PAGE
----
MR. SMITH: Democratic Senator Joe Biden of Delaware is a member of the Senate Judiciary Committee. He joins us this morning.
Good morning, Senator.
SEN. BIDEN: Good morning, Harry. How are you?
MR. SMITH: Very well. Fourth Amendment is supposed to protect every American from unreasonable search and seizure. Do you think this big grid passes that test?
SEN. BIDEN: I don't think it passes the test, but it clearly doesn't pass the test of two existing statutes that say you can't do these kinds of things, forgetting the Fourth Amendment.
And Harry, the bottom line here is here you have the president of the United States making a judgment that's not reviewable by the courts and not reviewable by the Congress, and we're supposed to say, "Okay," and to tell us -- it's a little bit like what would happen if the banks turned over all your checking records without your name but gave the checking account number and every single purchase you made and pattern of your behavior and then you were told, "Don't worry, that's not invasion of your privacy."
MR. SMITH: Well, the president, though, said yesterday, we're not listening to the phone calls; we're just looking for patterns.
SEN. BIDEN: Harry, I don't have to listen to your phone calls to know what you're doing. If I know every single phone call you made, I'm able to determine every single person you talked to; I can get a pattern about your life that is very, very intrusive.
And the real question here is, what do they do with this information that they collect that does not have anything to do with al Qaeda? There's a whole deal when you talk about this kind of stuff where, under the law, they're supposed to demonstrate that they're getting rid of and not keeping any extraneous information that they pick up on wiretaps and/or pick up in sweeps like this. And the president's saying -- I think I wrote it down -- he said, this is not mining or trolling.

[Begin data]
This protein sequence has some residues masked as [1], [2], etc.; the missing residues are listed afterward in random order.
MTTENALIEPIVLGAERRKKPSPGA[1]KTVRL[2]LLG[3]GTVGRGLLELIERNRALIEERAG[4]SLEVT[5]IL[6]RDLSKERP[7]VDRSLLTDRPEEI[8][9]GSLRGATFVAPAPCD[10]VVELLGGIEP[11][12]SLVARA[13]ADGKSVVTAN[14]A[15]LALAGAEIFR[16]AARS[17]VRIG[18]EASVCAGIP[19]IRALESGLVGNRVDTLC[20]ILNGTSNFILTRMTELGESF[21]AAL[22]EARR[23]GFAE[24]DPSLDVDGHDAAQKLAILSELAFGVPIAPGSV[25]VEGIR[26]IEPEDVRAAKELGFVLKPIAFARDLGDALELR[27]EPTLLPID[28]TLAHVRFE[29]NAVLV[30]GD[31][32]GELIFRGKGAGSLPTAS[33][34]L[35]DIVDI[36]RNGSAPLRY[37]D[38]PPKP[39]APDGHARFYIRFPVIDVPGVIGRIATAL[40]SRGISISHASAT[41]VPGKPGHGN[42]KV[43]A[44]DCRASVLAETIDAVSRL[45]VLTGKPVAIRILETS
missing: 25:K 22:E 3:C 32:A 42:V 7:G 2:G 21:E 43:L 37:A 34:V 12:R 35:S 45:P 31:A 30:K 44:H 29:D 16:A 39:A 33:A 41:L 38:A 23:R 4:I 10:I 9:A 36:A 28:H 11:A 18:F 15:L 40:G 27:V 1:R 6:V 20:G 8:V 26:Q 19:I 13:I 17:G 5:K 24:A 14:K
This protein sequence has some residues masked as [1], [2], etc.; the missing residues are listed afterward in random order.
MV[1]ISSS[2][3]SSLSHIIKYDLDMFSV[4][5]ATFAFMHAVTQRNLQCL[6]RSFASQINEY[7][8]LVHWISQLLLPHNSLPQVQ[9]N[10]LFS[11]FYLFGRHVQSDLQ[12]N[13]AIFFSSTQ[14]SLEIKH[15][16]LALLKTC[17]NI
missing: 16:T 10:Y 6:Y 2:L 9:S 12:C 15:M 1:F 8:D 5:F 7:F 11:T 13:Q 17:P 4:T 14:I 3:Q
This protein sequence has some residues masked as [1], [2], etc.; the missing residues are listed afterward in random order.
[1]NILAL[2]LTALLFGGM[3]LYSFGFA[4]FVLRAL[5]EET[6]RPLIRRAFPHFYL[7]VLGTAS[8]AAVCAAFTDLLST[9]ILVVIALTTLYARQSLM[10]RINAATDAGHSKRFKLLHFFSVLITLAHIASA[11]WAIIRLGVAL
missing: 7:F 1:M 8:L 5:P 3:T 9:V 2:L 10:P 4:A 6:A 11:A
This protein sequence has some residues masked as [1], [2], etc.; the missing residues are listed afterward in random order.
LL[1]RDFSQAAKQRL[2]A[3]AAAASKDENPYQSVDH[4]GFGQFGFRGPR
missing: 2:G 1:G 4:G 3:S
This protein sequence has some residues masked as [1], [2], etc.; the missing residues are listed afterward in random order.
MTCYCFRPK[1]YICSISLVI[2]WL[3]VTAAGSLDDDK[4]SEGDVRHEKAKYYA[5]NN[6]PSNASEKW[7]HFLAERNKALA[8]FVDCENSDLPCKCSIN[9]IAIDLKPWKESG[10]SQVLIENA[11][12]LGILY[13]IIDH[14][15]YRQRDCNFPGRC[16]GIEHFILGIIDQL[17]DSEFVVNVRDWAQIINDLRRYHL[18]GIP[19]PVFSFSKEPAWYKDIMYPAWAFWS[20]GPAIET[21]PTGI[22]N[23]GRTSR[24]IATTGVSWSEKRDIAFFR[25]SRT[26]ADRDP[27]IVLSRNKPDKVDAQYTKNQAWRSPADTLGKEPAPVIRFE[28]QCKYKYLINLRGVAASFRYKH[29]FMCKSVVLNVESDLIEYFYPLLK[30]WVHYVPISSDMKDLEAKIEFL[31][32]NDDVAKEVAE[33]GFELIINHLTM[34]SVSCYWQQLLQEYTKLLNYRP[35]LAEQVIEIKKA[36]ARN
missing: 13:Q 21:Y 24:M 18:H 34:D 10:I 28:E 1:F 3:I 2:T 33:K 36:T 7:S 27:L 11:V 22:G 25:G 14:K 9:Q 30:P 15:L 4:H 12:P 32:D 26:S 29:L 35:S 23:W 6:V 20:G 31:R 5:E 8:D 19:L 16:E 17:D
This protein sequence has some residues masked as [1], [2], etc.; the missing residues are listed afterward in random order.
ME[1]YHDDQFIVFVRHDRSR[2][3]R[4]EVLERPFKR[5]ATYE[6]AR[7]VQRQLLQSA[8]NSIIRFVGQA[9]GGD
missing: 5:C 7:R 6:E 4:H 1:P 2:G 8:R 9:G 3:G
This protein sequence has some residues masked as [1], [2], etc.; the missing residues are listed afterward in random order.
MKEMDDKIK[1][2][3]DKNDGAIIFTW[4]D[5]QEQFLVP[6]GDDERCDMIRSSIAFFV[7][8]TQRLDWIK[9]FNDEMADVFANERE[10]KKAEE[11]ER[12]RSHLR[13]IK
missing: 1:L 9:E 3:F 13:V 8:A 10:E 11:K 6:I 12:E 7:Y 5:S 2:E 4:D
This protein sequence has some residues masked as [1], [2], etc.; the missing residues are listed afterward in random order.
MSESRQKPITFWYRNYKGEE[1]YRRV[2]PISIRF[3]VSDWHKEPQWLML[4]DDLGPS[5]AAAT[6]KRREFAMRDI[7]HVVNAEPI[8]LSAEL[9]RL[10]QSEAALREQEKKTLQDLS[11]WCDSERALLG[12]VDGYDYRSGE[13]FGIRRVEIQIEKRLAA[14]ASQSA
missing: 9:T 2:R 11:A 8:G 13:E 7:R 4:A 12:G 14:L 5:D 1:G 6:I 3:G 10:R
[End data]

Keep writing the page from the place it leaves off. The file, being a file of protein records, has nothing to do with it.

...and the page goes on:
If it's true that 200 million American phone calls were monitored in terms of not listening to what they said but to whom they spoke and who spoke to them, I don't know; the Congress should investigate this.
MR. SMITH: Here's the other thing, though. You go all the way back to December and the warrantless wiretaps. The president said, "I have the authority. We went through this. The Congress gave me authority for this and we have this war on terror." You've got guys like Senator Jon Kyl say, complaining about this is nuts. We're at war here. How are we going to find these guys?
SEN. BIDEN: We have -- no one's arguing whether or not you have the right to go out and tap and do everything you need to do to track down al Qaeda. That's not the question here.
Years ago, Harry, I was one of those guys that co-sponsored the bill called FISA, the Foreign Intelligence Surveillance Act. Everyone I've spoken to who's been briefed on this matter says that everything that they want to do to deal with al Qaeda is able to be done under FISA, and maybe with a small amendment to FISA.
But this idea that no court will review, no Congress will know, and we've got to trust the president and the vice president of the United States that they're doing the right thing, don't count me in on that.
MR. SMITH: All right. Is this going to hurt chances for General Michael Hayden to be named the new head of the CIA?
SEN. BIDEN: I think it will. And Hayden's a first-rate guy. Guys like Admiral Bobby Inman, who I respect more than anybody I've ever worked with over the years, tell me he's fiercely independent, tell me he's actually -- and others have told me he's actually been willing to buck Cheney and others. But I think he's caught right in the middle of this. I think it's going to make it difficult.
MR. SMITH: All right, Senator Joe Biden, thank you for joining us this morning; do appreciate it.
SEN. BIDEN: Thank you very much, Charlie.
MR. SMITH: Harry.
SEN. BIDEN: Appreciate it.
MR. SMITH: That's all right.